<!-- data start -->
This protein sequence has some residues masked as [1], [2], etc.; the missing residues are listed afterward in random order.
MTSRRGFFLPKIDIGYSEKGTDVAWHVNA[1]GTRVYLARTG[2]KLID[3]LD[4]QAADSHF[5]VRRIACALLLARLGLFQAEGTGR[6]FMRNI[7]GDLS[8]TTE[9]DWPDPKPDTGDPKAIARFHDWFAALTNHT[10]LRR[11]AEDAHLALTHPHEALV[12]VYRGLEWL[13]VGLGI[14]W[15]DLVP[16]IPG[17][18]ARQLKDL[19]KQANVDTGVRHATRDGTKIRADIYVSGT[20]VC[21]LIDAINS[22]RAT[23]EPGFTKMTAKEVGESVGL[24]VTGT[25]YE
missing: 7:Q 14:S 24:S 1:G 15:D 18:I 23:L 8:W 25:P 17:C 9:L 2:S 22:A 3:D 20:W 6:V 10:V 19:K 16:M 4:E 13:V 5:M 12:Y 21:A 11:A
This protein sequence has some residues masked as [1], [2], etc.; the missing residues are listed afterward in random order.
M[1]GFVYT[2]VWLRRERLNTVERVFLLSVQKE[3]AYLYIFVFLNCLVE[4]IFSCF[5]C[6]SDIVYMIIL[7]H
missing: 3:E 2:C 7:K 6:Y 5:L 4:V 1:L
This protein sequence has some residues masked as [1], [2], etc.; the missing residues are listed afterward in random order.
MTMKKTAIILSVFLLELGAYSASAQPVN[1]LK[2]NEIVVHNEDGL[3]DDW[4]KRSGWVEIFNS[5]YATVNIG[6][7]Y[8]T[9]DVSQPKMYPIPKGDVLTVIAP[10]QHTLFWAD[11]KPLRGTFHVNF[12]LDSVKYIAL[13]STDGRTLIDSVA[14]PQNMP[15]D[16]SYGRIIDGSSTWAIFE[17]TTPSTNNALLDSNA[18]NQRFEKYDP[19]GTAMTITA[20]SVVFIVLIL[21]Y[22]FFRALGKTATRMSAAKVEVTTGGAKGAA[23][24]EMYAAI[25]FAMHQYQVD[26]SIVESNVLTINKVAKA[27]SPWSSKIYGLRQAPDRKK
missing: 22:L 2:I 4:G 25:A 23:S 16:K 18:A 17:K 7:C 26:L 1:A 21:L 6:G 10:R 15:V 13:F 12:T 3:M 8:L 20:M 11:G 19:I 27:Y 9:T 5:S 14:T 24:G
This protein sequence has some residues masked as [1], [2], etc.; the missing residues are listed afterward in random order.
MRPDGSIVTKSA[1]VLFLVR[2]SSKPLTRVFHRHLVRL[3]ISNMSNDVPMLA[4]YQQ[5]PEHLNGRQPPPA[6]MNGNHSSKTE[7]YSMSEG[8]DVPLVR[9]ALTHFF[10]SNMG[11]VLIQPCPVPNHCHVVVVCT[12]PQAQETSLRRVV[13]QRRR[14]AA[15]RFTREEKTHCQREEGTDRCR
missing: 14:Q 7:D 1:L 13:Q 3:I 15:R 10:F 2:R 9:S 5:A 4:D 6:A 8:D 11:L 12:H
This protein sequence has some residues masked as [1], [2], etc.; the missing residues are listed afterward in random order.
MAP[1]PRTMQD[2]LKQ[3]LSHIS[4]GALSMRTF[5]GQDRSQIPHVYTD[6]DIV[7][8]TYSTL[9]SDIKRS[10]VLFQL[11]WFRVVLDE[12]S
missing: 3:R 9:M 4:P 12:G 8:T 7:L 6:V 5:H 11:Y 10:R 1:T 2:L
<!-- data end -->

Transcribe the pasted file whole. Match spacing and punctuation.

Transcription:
This protein sequence has some residues masked as [1], [2], etc.; the missing residues are listed afterward in random order.
MTSRRGFFLPKIDIGYSEKGTDVAWHVNA[1]GTRVYLARTG[2]KLID[3]LD[4]QAADSHF[5]VRRIACALLLARLGLFQAEGTGR[6]FMRNI[7]GDLS[8]TTE[9]DWPDPKPDTGDPKAIARFHDWFAALTNHT[10]LRR[11]AEDAHLALTHPHEALV[12]VYRGLEWL[13]VGLGI[14]W[15]DLVP[16]IPG[17][18]ARQLKDL[19]KQANVDTGVRHATRDGTKIRADIYVSGT[20]VC[21]LIDAINS[22]RAT[23]EPGFTKMTAKEVGESVGL[24]VTGT[25]YE
missing: 7:Q 14:S 24:S 1:G 15:D 18:I 23:L 8:W 25:P 17:C 9:L 2:S 22:A 3:D 20:W 6:V 10:V 19:K 16:M 4:E 13:V 5:M 12:Y 21:A 11:A
This protein sequence has some residues masked as [1], [2], etc.; the missing residues are listed afterward in random order.
M[1]GFVYT[2]VWLRRERLNTVERVFLLSVQKE[3]AYLYIFVFLNCLVE[4]IFSCF[5]C[6]SDIVYMIIL[7]H
missing: 3:E 2:C 7:K 6:Y 5:L 4:V 1:L
This protein sequence has some residues masked as [1], [2], etc.; the missing residues are listed afterward in random order.
MTMKKTAIILSVFLLELGAYSASAQPVN[1]LK[2]NEIVVHNEDGL[3]DDW[4]KRSGWVEIFNS[5]YATVNIG[6][7]Y[8]T[9]DVSQPKMYPIPKGDVLTVIAP[10]QHTLFWAD[11]KPLRGTFHVNF[12]LDSVKYIAL[13]STDGRTLIDSVA[14]PQNMP[15]D[16]SYGRIIDGSSTWAIFE[17]TTPSTNNALLDSNA[18]NQRFEKYDP[19]GTAMTITA[20]SVVFIVLIL[21]Y[22]FFRALGKTATRMSAAKVEVTTGGAKGAA[23][24]EMYAAI[25]FAMHQYQVD[26]SIVESNVLTINKVAKA[27]SPWSSKIYGLRQAPDRKK
missing: 22:L 2:I 4:G 25:A 23:S 16:K 18:A 17:K 7:C 26:L 1:A 21:L 6:G 10:R 15:V 13:F 12:T 3:M 8:L 20:M 11:G 19:I 27:Y 9:T 5:S 14:T 24:G
This protein sequence has some residues masked as [1], [2], etc.; the missing residues are listed afterward in random order.
MRPDGSIVTKSA[1]VLFLVR[2]SSKPLTRVFHRHLVRL[3]ISNMSNDVPMLA[4]YQQ[5]PEHLNGRQPPPA[6]MNGNHSSKTE[7]YSMSEG[8]DVPLVR[9]ALTHFF[10]SNMG[11]VLIQPCPVPNHCHVVVVCT[12]PQAQETSLRRVV[13]QRRR[14]AA[15]RFTREEKTHCQREEGTDRCR
missing: 14:Q 7:D 1:L 13:Q 3:I 15:R 10:F 2:R 9:S 5:A 4:D 6:A 8:D 11:L 12:H
This protein sequence has some residues masked as [1], [2], etc.; the missing residues are listed afterward in random order.
MAP[1]PRTMQD[2]LKQ[3]LSHIS[4]GALSMRTF[5]GQDRSQIPHVYTD[6]DIV[7][8]TYSTL[9]SDIKRS[10]VLFQL[11]WFRVVLDE[12]S
missing: 3:R 9:M 4:P 12:G 8:T 7:L 6:V 5:H 11:Y 10:R 1:T 2:L